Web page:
When we got to San Fransisco again, we knew we would need a bigger car for cross-US travel. And Patsy was newly pregnant. So we fianced a station wagon, and towed the faithful Morris 1000 across the country toward my new Kansas assignment, via Colorado, Denver, and Colorado Springs.

During 1963 we lived in Army quarters at Fort Leavenworth. Edward was born there in 1963.

After which I was ordered to the Army Staff in the Pentagon. We bought a modest house in Annandale, Virginia, from which I commuted in the Morris to the Pentagon daily, while Patsy used the Station Wagon during the 3 years we were there.

After the Pentagon I was selected to attend the Army War College at Carlisle Barracks, PA during the 1967 academic year. The Morris Minor was with us, having, again, been towed by our  Station wagon.

After the AWC,  I was ordered to the Vietnam War for the 1968 year. Patsy and the three kids, David, Rebecca, and Edward and I, temporarily, moved back into our Annandale home we still owned and had rented out the previous year. Then I was off to Vietnam, while the station wagon and the Morris stayed there. David was still too young - at 15 - to be licenced to drive. The Morris was less used.

When I got back from Vietnam, my orders were to report to Fort Carson, Colorado - just south of Colorado Springs, my original home-of-military record.

Our station wagon was pretty old by then, so I got rid of it and bought a new Chevy Malibu.

David III remembers better than I do what happened with the Morris after that. Here is his description.

"The MM was towed to Ft. Carson with a blue Chevy Malibu using a clunky blue towbar purchased in VA as I remember.  I started driving the MM when I got a drivers license (and after I crunched the brand new Ford station wagon rear fender trying out the new car.   On a trip down towards the Wet Mountain Valley where dad and some of his buddies were looking at real estate land, we kept seeing another Morris Minor about 2 miles north of Penrose, in that long dip along 115.  Dad ended up driving up the driveway and offered $50 for it and was accepted.  So now there were 2 MM's at Ft. Carson, the idea being to pirate parts from one to the other.  The second one was not drivable.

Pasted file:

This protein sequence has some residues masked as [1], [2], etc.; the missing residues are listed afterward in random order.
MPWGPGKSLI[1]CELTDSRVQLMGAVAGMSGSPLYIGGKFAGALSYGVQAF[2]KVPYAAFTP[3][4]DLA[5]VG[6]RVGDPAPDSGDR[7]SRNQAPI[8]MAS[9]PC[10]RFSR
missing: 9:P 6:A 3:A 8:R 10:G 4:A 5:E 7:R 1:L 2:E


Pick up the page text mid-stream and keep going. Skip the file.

I ended up driving it for two years to Fountain Valley School.  The day I graduated from FVS, first gear and reverse gave out.  Got very adept at parking it so one could go forward, always, in second gear first.  That did wonders for the clutch which gave up a few months later, into summer 1973 I believe.  Just enough time to register it for license plates into 1974, which old and faded are still on the stored car.

(So that was the end of our Morris Minor, after 15 years and lots of use. We sold it for a song, in 1973. It was spotted occassionally in Colorado Springs. And finally was located in a car junk yard.)

I have seen the two MM's on the east side too.  I went and talked the bloke who swears he was going to restore them, but of course hasn't.  They have been moved from one spot to another the last I saw.  But I have walked to them, opened the hood, and it is them 100%.  Down to the soft top and one off color orange painted fender.  The 1974 plate on the original blue Morris Minor 1000 is the first give away.  

As I recall, dad told me the cars were picked up out of a yard out east in the 70s by the now (2013) current owner."


Picture below is "Dad" (me) standing next to it November 20, 2013